Office 365 turns five: A major footprint, but lots to do before we hit cloud utopia

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This week has been a fascinating one for tech anniversaries. Nine years ago to this day, the first iPhone was released – a story of its own, of course – but perhaps as importantly for enterprise working, this week marks five years since the release of Office 365.

From relatively humble beginnings as cloud versions of various Microsoft on-premises services in 2011, the product has become the “bedrock” of Microsoft’s corporate strategy, according to David Lavenda, co-founder and VP product strategy of harmon.ie, a Microsoft collaboration vendor. “It has evolved over time into a comprehensive cloud platform,” Lavenda tells Enterprise AppsTech, noting functions such as its AI-influenced ‘network graph’ which ties up a lot of the suite and gives intelligence based on content and social interactions.

This usage is documented in a report harmon.ie released this week on how Microsoft ecosystem partners are moving to the cloud. The annual survey, the second of its kind, found that not only are partners more readily embracing Office 365, but Microsoft is encouraging partners to offer vertical solutions in industries as diverse as healthcare, law, and agriculture. According to survey respondents, access to the latest application versions (69%) is more important than cost (56%) as the main reason for customers adopting Office 365.

The big opportunity for partners around Office 365 appears to be its ubiquity and ease of use – almost a third (33%) say they are adding services to enhance the user experience, with a further quarter (24%) saying these services have the greatest potential for revenue growth.

Usage numbers, as Microsoft last outlined when it acquired LinkedIn, are big: 1.2 billion Office users and counting, and more than 70 million commercial Office 365 monthly active users. This is backed up by figures released earlier this week by Skyhigh Networks, which found that enterprise users active on Office 365 shot up from 6.8% in Q315 to 22.3% this quarter. Companies surveyed with more than 100 Office 365 users went up from 87.3% to 91.4% in the same time frame. As the report argues, churning out genuine consumers rather than millions of Office packages just sitting on desktops and mobiles is key, and the figures look good right now for Microsoft.

Another interesting finding from the document is just how much sensitive cloud data is stored in Office documents. The answer: more than half (58.4%), from Excel (29.2%), Word (16.7%), PowerPoint (10.1%) and Outlook (2.4%), to be precise.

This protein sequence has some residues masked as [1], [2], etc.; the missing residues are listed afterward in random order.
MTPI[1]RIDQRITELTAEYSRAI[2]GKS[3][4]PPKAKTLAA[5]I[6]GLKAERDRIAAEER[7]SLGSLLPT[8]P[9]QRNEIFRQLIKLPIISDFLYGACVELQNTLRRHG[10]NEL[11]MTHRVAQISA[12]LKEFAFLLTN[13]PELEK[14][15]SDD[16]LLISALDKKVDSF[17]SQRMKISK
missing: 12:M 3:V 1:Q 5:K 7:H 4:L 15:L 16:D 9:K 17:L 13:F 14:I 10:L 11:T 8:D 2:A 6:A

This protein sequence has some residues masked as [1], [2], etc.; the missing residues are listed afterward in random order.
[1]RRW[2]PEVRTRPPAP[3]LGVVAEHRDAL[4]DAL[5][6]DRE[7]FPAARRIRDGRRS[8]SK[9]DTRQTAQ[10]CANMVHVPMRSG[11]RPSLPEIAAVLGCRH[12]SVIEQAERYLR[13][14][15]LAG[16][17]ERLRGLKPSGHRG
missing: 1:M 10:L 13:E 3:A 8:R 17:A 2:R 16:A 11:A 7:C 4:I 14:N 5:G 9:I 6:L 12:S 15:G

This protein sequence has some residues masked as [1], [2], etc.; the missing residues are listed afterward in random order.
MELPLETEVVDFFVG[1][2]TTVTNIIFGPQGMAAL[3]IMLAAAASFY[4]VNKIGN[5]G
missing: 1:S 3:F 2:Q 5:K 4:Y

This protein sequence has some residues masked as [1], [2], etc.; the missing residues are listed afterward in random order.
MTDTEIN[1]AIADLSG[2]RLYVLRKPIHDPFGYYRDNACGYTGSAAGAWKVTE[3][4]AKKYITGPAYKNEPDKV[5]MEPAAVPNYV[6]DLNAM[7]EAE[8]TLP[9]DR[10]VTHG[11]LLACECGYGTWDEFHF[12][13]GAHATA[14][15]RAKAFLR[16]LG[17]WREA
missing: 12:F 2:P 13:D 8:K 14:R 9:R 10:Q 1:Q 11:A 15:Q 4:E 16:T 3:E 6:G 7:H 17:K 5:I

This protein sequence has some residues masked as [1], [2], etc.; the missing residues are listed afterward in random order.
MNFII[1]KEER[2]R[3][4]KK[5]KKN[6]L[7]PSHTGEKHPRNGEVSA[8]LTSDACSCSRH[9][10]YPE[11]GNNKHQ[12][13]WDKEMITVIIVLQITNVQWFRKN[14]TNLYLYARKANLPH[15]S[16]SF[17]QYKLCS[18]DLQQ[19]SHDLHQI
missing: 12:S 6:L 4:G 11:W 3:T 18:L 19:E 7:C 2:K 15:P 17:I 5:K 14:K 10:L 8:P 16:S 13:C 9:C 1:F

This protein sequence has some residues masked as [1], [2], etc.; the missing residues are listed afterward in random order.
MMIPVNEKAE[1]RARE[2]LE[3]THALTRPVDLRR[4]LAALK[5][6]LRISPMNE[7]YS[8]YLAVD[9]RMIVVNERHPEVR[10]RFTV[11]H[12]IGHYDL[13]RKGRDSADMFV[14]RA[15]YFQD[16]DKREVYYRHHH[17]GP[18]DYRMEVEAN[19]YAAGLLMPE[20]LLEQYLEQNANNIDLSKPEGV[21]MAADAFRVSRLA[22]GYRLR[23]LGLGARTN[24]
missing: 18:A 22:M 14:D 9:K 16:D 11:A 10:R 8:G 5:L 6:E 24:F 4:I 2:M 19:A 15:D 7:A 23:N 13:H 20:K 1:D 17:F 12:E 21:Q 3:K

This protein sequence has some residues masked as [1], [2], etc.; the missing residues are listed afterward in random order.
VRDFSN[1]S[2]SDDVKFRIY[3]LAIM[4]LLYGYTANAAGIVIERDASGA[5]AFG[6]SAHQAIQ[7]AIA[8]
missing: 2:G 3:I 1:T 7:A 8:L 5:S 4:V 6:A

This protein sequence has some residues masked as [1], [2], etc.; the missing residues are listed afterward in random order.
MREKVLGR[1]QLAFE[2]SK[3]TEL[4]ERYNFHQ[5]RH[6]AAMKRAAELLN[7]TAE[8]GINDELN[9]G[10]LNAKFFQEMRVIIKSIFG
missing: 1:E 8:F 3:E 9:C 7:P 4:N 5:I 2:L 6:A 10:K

So far, so good, but Lavenda argues more still needs to be done. While Microsoft introduced built in MDM for Office last year, the harmon.ie exec reveals fears in particular around security – Office 365 was hit with a major zero-day Cerber ransomware attack earlier this week – and the speed of change which, if anything, is too fast. “IT folks are finding it hard to keep up with the changes,” he argues. “The traditional methods of learning such as books and courses are simply not relevant. Right now, it’s the Wild West for cloud updates.”

The Skyhigh report also gives bleak warnings on the security side. “Because enterprises store a significant volume of business-critical data in Office 365, the stakes for keeping data safe are high,” the report notes. “Generally, security experts don’t recommend storing all of your passwords in an unencrypted Word or Excel document, whether you store it in the cloud or on your computer. Some of this data is sensitive but can be safely stored in the cloud with appropriate controls in place.”

Naturally, as a cloud security software vendor, Skyhigh asks businesses at the end of the report to consider their Office 365 usage. For Lavenda, Office’s fifth birthday represents a good time to take stock, and argues that despite the numbers the idea of cloud-enabled everything isn’t quite there yet, if continued releases of on-prem Exchange and SharePoint are anything to go by.

“While there is a long way to go to make all the traditional Microsoft services actually work together seamlessly, there is a solid vision for how a cloud architecture can support the consumer at home as well as the worker in the enterprise,” he says. “Having said that, I don’t believe organisations will ever be able to rely upon a single cloud vendor to run their business.

“A best of breed approach for cloud services will be the future of cloud computing for quite some time.”

 

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